Outlook: Anderlecht rarely receives much of a challenge in the domestic title race, having won eight championships in the new millennium and often struggles on European nights as a result. Despite bringing in some good young talent from abroad, it will likely be another tough year for the club on the continental stage.
A clear hierarchy exists in Group C, from PSG at the top to Anderlecht at the bottom. The French champion should waltz through this group, with Benfica joining it in the knockout rounds. Olympiacos and Anderlecht will fight for third place and the Europa League berth, but the Greeks should be able to win that battle.
For a lot of us, that meant delving into statistics and seeing what matched the eye test. Many started Googling the name “N'Golo Kante“, the dynamic disruptor who’d move to Chelsea in August.
He’s a household name now, with some personalities even arguing that he should buck the trend of Ballon d’Or nominees including only major statistic producers (There was a time when names like Fabio Cannavaro and Matthias Sammer claimed the honor, you know).
For our purposes, we’ll use a pair of advanced stats sites and the good ol’ eye test. (Of the sites we’re using, Squawka seems to skew toward high attack scores, while WhoScored tilts a bit toward the back, so life is good if a player hits both sites’ Top 50).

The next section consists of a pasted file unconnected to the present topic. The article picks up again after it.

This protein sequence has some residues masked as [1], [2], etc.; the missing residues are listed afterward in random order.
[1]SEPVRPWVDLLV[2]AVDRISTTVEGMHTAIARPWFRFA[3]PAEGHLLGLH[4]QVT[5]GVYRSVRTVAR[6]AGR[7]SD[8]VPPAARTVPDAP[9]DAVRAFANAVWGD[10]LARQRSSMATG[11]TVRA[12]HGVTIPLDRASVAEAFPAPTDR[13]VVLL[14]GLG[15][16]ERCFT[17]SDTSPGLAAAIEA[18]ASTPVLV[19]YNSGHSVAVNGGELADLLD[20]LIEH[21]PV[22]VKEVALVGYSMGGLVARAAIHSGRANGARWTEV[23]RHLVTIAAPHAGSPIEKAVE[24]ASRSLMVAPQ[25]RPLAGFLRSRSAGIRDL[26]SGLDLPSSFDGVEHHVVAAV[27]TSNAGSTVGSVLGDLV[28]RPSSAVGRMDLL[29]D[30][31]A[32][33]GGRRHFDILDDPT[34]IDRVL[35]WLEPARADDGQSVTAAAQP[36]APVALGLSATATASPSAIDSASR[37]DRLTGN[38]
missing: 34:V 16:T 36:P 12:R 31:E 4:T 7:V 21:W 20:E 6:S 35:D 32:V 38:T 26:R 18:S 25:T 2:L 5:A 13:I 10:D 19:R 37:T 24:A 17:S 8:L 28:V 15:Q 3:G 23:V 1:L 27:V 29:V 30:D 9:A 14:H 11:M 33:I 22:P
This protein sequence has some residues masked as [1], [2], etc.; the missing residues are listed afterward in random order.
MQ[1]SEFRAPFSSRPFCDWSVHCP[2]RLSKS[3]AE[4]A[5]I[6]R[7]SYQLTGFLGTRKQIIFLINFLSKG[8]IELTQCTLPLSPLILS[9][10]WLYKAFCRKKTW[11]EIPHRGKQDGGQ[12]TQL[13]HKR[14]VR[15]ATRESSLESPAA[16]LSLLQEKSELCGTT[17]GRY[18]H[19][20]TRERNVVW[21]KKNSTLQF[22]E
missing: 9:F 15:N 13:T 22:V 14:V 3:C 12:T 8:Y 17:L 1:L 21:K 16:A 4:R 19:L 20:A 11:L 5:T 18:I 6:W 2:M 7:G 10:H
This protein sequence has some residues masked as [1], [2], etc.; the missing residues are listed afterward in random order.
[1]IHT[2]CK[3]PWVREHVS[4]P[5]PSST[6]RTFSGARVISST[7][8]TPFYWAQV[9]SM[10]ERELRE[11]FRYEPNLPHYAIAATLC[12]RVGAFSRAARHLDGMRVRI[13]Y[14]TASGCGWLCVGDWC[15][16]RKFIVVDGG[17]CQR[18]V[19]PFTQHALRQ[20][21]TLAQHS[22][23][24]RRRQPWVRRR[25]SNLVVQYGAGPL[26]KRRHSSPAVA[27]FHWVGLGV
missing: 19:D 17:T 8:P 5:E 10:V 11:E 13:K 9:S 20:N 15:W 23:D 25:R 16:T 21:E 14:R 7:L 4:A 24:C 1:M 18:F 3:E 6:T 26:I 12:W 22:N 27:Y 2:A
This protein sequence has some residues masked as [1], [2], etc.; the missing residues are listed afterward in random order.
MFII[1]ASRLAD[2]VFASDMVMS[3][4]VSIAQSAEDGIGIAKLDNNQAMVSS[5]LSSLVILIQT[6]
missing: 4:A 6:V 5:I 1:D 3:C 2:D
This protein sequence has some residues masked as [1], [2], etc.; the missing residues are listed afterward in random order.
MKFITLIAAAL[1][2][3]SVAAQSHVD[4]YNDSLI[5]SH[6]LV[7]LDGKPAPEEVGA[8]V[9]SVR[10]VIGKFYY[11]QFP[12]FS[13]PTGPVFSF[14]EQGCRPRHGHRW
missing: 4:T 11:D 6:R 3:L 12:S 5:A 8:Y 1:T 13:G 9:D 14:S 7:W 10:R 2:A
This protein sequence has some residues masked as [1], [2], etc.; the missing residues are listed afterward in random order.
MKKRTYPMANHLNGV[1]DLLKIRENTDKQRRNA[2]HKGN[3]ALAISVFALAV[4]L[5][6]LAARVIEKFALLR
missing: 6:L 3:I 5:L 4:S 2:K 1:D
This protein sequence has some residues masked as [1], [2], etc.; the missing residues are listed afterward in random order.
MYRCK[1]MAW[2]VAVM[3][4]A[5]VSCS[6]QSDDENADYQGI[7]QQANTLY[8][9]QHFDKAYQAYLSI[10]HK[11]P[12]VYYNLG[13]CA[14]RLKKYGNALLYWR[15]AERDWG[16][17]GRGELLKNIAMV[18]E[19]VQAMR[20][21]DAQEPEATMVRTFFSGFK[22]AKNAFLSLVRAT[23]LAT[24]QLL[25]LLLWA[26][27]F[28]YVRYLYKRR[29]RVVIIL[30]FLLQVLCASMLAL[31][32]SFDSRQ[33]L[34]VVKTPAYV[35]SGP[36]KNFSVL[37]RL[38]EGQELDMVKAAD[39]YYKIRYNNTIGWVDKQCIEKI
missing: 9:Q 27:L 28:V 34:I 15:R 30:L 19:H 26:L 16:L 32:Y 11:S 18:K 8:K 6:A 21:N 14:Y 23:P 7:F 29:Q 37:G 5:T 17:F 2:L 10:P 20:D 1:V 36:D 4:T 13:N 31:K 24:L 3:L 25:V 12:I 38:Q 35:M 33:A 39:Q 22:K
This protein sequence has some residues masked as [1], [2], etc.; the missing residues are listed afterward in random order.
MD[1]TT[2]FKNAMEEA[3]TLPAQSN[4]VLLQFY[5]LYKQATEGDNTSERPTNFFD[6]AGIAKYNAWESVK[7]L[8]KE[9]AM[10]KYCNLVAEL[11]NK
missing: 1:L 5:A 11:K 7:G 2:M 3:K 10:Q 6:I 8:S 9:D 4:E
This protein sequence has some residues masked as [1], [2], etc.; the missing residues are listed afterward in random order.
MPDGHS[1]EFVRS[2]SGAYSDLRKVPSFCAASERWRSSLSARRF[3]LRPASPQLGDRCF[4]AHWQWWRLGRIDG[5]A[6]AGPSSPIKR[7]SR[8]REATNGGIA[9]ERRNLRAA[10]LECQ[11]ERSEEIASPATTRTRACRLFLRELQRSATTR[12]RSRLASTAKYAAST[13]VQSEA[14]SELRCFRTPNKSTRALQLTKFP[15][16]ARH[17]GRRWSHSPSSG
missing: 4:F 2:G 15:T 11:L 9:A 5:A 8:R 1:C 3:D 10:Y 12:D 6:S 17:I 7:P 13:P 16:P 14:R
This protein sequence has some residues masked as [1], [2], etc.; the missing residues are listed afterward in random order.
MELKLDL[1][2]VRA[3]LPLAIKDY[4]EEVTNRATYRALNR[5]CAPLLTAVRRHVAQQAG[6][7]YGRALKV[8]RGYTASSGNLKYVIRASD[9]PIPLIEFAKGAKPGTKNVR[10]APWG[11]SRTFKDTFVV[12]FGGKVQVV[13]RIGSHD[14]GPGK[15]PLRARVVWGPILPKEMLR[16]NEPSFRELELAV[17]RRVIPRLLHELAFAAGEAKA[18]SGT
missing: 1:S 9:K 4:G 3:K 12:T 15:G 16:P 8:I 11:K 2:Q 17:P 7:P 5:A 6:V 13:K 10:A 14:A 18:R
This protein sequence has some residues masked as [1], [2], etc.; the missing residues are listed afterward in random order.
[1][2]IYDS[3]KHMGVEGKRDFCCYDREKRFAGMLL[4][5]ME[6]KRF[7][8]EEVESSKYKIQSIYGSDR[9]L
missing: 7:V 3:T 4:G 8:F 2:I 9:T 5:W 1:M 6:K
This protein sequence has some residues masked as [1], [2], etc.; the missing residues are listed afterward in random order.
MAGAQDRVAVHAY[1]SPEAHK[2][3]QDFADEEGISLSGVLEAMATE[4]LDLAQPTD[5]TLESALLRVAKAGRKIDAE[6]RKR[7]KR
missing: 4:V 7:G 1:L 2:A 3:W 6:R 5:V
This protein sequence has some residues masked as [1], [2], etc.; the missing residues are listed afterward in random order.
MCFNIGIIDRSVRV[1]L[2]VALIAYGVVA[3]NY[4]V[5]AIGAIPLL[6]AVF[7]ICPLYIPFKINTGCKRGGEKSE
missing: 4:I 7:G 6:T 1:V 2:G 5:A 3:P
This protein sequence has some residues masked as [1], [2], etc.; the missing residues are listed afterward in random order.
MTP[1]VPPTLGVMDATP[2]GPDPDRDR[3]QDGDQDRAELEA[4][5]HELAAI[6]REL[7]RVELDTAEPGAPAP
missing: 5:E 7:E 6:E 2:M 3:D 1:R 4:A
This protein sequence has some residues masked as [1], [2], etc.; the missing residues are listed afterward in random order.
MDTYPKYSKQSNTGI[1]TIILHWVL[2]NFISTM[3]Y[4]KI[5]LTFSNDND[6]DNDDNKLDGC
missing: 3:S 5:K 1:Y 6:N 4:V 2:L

Before getting into our team — we promise no 10-picture, click-to-reveal-next stuff — some stats that stood out.
— Three players have had outstanding “short” seasons for different reasons.
Leicester City’s Wilfried Ndidi took a short spell to adjust to the Premier League after arriving in January, but has been the Foxes’ most influential player in their recent turnaround).
Bournemouth’s Nathan Ake essentially was the Cherries’ first-half success before heading back to Chelsea where Antonio Conte won’t move him ahead of Marcos Alonso or Victor Moses (and that’s actually understandable as you’ll see below).
Chelsea’s Cesc Fabregas just doesn’t feature a ton for Conte, but in limited time his per-90 stats on Squawka trail only Eden Hazard and Alexis Sanchez.